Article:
AI-powered waste management underway in China

Residents use a waste sorting bin of Xiaohuanggou in a community in Shenzhen. (Photo courtesy of Xiaohuanggou)

Waste management powered by artificial intelligence (AI) is getting off the ground in China as the country works to build itself into a greener place with more Chinese residents realizing the importance of garbage classification and recycling.

Xiaohuanggou ( which means little yellow dog in English), a company principally engaged in environmental protection, has rolled out more than 10,000 AI-powered waste sorting bins in 33 Chinese cities, gaining over 2.6 million users on its app in less than a year under the support of government policy.

The State Council recently issued a plan to build zero-waste cities which promote the “Internet Plus recycling model” to integrate new technologies with garbage sorting.

The AI-powered garbage sorting bin could automatically identify waste using cameras or the average density and size of items. It also pays users when they recycle metals, plastic and paper boxes.

A user surnamed Li, who lives in Beijing, received an environmental protection fund of 0.25 yuan for simply scanning the QR code and putting her broken pan into a smart waste sorting bin. The money is credited to her Xiaohuanggou account and can be cashed once it exceeds 10 yuan.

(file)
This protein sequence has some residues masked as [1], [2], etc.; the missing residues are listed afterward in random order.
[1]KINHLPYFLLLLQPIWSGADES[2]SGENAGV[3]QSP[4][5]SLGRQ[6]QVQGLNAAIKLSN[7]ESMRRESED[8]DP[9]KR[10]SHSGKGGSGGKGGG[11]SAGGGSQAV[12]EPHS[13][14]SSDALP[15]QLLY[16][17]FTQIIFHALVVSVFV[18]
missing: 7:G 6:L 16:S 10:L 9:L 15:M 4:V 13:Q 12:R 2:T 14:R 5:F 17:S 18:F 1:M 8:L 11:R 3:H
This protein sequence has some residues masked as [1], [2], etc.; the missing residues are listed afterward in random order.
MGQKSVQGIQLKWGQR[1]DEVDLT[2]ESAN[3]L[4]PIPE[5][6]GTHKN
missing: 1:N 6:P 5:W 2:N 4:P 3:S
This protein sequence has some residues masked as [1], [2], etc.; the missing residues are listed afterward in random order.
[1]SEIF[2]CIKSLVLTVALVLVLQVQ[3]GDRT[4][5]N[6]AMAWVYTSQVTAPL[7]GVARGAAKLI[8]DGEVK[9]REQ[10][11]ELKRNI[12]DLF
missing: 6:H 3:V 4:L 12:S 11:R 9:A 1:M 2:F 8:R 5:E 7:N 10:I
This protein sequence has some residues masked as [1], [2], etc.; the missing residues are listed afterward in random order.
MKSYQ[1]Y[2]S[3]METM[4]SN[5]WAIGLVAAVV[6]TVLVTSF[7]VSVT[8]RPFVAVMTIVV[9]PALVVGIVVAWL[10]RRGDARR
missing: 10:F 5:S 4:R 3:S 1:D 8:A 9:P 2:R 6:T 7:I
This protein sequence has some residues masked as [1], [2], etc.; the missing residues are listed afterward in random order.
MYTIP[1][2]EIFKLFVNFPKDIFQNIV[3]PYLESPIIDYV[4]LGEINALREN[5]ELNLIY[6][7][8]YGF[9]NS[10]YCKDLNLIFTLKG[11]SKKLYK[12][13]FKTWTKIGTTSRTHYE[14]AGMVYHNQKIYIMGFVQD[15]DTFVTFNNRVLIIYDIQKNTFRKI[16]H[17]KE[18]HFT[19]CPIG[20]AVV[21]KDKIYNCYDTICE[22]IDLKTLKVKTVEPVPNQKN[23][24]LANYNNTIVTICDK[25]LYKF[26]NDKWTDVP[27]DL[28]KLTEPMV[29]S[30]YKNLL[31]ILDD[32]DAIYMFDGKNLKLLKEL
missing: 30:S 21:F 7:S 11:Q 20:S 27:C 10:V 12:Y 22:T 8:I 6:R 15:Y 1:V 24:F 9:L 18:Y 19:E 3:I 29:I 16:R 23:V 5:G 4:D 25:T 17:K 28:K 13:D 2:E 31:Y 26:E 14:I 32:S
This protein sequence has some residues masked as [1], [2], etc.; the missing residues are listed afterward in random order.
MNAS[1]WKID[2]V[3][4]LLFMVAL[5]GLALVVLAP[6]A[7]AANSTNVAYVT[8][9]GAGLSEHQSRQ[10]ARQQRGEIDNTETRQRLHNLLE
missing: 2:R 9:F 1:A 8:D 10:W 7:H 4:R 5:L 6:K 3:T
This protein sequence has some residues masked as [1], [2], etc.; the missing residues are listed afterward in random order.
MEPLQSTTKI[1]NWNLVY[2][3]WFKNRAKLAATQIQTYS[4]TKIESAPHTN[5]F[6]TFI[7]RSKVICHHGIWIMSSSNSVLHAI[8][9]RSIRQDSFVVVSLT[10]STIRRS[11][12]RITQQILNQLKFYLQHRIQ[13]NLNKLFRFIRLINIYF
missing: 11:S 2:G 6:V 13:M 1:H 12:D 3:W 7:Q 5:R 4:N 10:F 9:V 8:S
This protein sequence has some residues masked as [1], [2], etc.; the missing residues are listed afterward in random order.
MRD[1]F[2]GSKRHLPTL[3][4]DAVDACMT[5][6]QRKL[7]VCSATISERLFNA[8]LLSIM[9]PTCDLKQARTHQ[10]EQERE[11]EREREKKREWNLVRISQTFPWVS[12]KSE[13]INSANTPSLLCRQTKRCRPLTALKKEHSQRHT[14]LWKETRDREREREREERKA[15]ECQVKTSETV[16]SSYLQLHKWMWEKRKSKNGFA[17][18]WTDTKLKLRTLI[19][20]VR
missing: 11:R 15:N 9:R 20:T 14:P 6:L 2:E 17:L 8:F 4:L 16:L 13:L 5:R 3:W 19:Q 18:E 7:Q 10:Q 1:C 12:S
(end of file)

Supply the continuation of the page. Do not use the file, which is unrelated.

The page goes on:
A worker of Xiaohuanggou operates a machine to compress and pack cardboard recycled. (Photo/Zhang Chuxin)

Besides image identification and real-time payment, the smart waste sorting bins also provide services such as big data, cloud computing, and accurate location, which enable users to trace their waste.

The monitoring system will notify garbage collectors once 80 percent of bin space is used and deliver the waste to the sorting center, where the garbage will be further processed and transferred to factories as renewable resources.

Xiaohuanggou plans to establish an online shopping mall and personal credit rating system as well as build industrial parks and chains for garbage classification.

Alipay, the Chinese mobile payment giant, has also gone full speed in this race. It has introduced platforms for garbage sorting into over 30,000 communities in 14 cities in the Yangtze River Delta region.

Statistics show that China produces about 10 billion tons of solid waste every year. It requires the participation of every Chinese citizen to win the battle against pollution.

Li Guoqing, director of the urban and environmental studies department at the Chinese Academy of Social Sciences, said that society needs to raise public awareness for environmental protection instead of just focusing on personal income from recycling.

“We will continue recycling through the ‘Internet Plus’ model and draw more people to join us to contribute to China’s waste management,” said Tang Jun, founder of Xiaohuanggou.